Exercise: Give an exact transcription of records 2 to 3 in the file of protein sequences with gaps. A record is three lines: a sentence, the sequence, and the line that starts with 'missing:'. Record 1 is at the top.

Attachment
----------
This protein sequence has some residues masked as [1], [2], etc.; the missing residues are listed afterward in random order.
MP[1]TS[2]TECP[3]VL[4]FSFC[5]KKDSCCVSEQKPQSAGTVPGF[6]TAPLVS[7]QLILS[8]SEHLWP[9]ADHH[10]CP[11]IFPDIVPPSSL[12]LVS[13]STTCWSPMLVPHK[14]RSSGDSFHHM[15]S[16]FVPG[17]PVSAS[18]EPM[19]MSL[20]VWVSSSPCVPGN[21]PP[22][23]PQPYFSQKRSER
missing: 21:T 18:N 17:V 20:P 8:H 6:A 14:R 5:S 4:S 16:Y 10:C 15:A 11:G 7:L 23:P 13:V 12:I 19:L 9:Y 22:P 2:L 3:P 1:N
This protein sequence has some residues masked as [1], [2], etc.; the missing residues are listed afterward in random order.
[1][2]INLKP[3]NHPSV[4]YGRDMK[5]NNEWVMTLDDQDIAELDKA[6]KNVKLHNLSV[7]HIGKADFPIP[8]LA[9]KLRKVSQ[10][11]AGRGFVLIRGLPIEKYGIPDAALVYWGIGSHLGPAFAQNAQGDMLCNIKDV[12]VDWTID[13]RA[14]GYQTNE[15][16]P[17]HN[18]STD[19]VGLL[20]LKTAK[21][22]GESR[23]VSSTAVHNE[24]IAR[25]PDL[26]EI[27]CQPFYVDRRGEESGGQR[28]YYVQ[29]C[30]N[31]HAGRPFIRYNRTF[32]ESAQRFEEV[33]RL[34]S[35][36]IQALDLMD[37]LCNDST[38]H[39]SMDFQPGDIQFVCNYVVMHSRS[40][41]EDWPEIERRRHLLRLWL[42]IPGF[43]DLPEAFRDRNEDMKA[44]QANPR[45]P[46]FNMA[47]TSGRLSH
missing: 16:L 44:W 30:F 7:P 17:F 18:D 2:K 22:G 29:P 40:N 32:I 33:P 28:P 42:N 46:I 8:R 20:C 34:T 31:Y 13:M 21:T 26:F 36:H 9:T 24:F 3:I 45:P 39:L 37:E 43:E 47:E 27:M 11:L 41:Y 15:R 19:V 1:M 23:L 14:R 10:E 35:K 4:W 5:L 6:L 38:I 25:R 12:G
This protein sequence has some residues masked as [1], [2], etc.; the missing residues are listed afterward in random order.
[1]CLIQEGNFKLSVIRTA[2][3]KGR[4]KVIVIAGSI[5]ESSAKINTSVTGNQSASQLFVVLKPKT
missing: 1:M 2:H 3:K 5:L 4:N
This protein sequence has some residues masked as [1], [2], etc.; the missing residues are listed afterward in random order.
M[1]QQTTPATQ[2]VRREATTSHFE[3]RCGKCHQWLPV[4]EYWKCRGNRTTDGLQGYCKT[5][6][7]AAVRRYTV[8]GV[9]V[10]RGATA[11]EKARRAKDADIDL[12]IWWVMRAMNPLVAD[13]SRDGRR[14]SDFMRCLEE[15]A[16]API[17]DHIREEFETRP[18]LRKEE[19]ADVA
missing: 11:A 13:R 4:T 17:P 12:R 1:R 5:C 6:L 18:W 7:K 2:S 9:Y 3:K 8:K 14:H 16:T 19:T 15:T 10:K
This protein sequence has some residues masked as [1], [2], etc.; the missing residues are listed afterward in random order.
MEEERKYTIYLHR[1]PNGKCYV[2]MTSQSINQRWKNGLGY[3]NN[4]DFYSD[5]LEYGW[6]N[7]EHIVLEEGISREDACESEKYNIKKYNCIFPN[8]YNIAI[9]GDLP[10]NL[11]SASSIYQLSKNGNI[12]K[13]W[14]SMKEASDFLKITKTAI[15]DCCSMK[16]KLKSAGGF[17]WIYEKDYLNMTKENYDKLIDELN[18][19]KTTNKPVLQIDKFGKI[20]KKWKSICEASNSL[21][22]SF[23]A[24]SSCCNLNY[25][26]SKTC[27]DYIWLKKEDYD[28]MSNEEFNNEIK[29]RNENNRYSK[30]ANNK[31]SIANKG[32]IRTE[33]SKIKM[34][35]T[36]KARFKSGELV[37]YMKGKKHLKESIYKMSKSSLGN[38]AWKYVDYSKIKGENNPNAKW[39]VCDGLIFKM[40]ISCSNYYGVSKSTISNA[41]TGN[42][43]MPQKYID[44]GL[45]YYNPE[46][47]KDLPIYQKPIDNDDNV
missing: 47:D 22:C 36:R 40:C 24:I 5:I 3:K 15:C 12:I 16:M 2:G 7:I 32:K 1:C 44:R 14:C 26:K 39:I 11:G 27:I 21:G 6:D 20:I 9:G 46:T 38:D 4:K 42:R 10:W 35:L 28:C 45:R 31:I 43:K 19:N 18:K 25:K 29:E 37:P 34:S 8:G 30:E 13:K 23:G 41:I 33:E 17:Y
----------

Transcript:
This protein sequence has some residues masked as [1], [2], etc.; the missing residues are listed afterward in random order.
[1][2]INLKP[3]NHPSV[4]YGRDMK[5]NNEWVMTLDDQDIAELDKA[6]KNVKLHNLSV[7]HIGKADFPIP[8]LA[9]KLRKVSQ[10][11]AGRGFVLIRGLPIEKYGIPDAALVYWGIGSHLGPAFAQNAQGDMLCNIKDV[12]VDWTID[13]RA[14]GYQTNE[15][16]P[17]HN[18]STD[19]VGLL[20]LKTAK[21][22]GESR[23]VSSTAVHNE[24]IAR[25]PDL[26]EI[27]CQPFYVDRRGEESGGQR[28]YYVQ[29]C[30]N[31]HAGRPFIRYNRTF[32]ESAQRFEEV[33]RL[34]S[35][36]IQALDLMD[37]LCNDST[38]H[39]SMDFQPGDIQFVCNYVVMHSRS[40][41]EDWPEIERRRHLLRLWL[42]IPGF[43]DLPEAFRDRNEDMKA[44]QANPR[45]P[46]FNMA[47]TSGRLSH
missing: 16:L 44:W 30:F 7:P 17:F 18:D 2:K 22:G 29:P 40:N 32:I 33:P 28:P 42:N 46:I 8:R 20:C 34:T 31:Y 13:M 21:T 26:F 36:H 9:T 24:F 3:I 45:P 39:L 37:E 43:E 47:E 27:M 11:L 41:Y 15:R 19:V 1:M 23:L 14:R 10:E 35:K 4:W 5:L 6:L 38:I 25:R 12:G
This protein sequence has some residues masked as [1], [2], etc.; the missing residues are listed afterward in random order.
[1]CLIQEGNFKLSVIRTA[2][3]KGR[4]KVIVIAGSI[5]ESSAKINTSVTGNQSASQLFVVLKPKT
missing: 1:M 2:H 3:K 5:L 4:N